While this might be true in some instances…it doesn’t address the underlying problems. You may improve service for a few people (or few hundred people) using social media but the underlying problem still exists….the problem of poor customer service. Social Media won’t solve the underlying problem of poor service culture or processes.

Of course…treating the symptom works in many cases.  Have a headache…take an aspirin.  No more headache…for now.

But what happens when that headache isn’t the actual problem?

What if that headache is actually just a by-product of meningitis or a tumor?  Without taking the time to really understand all the symptoms, just treating the headache may not treat the real problem.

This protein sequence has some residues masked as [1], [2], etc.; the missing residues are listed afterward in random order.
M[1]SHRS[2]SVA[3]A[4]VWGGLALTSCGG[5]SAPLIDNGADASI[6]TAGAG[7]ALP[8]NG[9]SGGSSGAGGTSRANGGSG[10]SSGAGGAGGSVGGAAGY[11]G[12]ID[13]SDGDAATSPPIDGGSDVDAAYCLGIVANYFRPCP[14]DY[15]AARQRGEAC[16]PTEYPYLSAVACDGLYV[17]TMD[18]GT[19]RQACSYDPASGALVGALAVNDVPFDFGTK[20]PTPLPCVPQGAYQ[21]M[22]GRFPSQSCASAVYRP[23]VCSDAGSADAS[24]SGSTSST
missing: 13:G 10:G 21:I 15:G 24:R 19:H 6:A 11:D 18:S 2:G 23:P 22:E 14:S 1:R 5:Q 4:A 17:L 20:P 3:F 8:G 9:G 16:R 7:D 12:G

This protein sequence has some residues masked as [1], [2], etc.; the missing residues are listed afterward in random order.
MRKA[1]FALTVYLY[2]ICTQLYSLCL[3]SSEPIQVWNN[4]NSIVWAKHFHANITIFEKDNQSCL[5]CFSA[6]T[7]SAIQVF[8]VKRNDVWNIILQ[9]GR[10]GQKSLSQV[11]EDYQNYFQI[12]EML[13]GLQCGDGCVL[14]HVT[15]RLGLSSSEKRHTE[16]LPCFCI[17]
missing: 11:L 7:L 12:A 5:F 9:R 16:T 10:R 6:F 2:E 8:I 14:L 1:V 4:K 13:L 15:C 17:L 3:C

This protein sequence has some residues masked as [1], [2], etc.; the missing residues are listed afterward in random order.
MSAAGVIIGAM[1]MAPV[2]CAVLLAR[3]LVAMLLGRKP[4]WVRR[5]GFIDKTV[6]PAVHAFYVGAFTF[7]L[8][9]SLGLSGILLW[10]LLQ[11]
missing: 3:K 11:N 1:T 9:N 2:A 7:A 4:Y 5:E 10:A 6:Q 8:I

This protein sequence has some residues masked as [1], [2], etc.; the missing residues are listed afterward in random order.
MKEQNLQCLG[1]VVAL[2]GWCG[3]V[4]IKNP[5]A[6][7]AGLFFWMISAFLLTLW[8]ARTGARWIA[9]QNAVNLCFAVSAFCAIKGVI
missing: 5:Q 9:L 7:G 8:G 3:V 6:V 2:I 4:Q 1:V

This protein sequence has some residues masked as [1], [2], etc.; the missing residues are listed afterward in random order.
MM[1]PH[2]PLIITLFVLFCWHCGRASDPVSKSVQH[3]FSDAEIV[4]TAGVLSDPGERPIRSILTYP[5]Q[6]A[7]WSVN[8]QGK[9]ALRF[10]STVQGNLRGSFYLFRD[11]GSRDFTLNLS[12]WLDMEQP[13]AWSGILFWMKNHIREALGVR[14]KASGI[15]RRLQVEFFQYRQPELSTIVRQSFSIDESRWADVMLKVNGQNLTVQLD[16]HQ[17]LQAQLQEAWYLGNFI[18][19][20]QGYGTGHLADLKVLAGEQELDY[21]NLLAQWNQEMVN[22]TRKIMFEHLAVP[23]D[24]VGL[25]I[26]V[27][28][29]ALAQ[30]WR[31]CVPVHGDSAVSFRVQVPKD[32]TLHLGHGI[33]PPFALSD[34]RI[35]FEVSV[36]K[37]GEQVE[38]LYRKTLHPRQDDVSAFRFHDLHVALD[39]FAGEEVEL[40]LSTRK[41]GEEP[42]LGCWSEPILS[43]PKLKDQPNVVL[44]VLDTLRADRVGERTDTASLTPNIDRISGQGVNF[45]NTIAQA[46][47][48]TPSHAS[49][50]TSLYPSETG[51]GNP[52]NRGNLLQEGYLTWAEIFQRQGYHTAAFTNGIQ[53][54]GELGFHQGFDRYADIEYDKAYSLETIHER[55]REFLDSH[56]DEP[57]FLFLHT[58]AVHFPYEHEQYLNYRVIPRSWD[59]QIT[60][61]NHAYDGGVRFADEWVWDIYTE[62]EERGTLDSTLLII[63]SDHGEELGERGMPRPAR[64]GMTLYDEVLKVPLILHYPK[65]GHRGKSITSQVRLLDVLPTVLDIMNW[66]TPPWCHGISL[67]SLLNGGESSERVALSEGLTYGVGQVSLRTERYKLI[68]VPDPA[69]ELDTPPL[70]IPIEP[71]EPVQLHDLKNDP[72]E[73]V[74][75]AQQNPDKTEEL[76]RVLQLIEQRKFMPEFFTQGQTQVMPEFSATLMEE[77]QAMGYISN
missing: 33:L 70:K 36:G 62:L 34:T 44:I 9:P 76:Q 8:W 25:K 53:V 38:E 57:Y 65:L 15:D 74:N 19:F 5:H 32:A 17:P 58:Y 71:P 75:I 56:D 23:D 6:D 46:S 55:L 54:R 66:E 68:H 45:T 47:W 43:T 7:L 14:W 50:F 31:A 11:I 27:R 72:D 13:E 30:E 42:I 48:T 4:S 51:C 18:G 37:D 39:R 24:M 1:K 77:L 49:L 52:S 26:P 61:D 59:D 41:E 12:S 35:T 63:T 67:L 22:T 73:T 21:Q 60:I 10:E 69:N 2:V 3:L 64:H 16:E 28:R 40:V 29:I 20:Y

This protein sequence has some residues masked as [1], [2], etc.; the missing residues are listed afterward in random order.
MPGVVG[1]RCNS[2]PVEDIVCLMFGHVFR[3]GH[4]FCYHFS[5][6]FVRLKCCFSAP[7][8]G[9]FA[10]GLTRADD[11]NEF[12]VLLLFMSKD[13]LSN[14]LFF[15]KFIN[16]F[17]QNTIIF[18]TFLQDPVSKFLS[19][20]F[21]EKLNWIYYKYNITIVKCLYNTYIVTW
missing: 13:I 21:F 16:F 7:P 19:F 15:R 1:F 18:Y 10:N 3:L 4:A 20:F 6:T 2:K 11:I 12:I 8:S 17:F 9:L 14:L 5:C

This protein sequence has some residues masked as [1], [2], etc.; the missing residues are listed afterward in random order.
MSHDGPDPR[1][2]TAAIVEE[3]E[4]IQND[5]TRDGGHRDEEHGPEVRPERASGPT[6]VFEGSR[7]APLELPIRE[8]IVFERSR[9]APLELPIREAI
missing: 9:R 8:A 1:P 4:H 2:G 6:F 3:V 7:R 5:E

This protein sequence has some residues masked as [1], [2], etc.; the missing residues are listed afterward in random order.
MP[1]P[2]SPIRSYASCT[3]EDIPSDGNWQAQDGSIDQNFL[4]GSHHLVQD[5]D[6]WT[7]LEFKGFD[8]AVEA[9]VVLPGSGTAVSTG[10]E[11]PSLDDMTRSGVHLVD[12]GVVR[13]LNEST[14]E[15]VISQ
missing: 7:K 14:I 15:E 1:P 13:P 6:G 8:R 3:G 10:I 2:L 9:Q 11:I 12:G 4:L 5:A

That aspirin would help the headache today…but it’ll return tomorrow.

So…next time you see a problem in your organization, take a good long look at it and make sure its the real problem before throwing money & bodies at it.

Make sure you’re solving the real problem…not just addressing the pain.

Links for May 30 2010

Cheetah Learning – funny video ad for CAPM

Kristen over at Cheetah Learning, one of the best Project Management Training groups out there sent me a link to this YouTube video…..I love it!

Why do ads have to be boring?  They don’t…and Cheetah has figured out a way to get their point across in a funny manner.    Enjoy the video…and if you’re looking for some excellent PM training / learning aids, check out Cheetah Learning.

Reblog this post [with Zemanta]

If you'd like to receive updates when new posts are published, signup for my mailing list. I won't sell or share your email.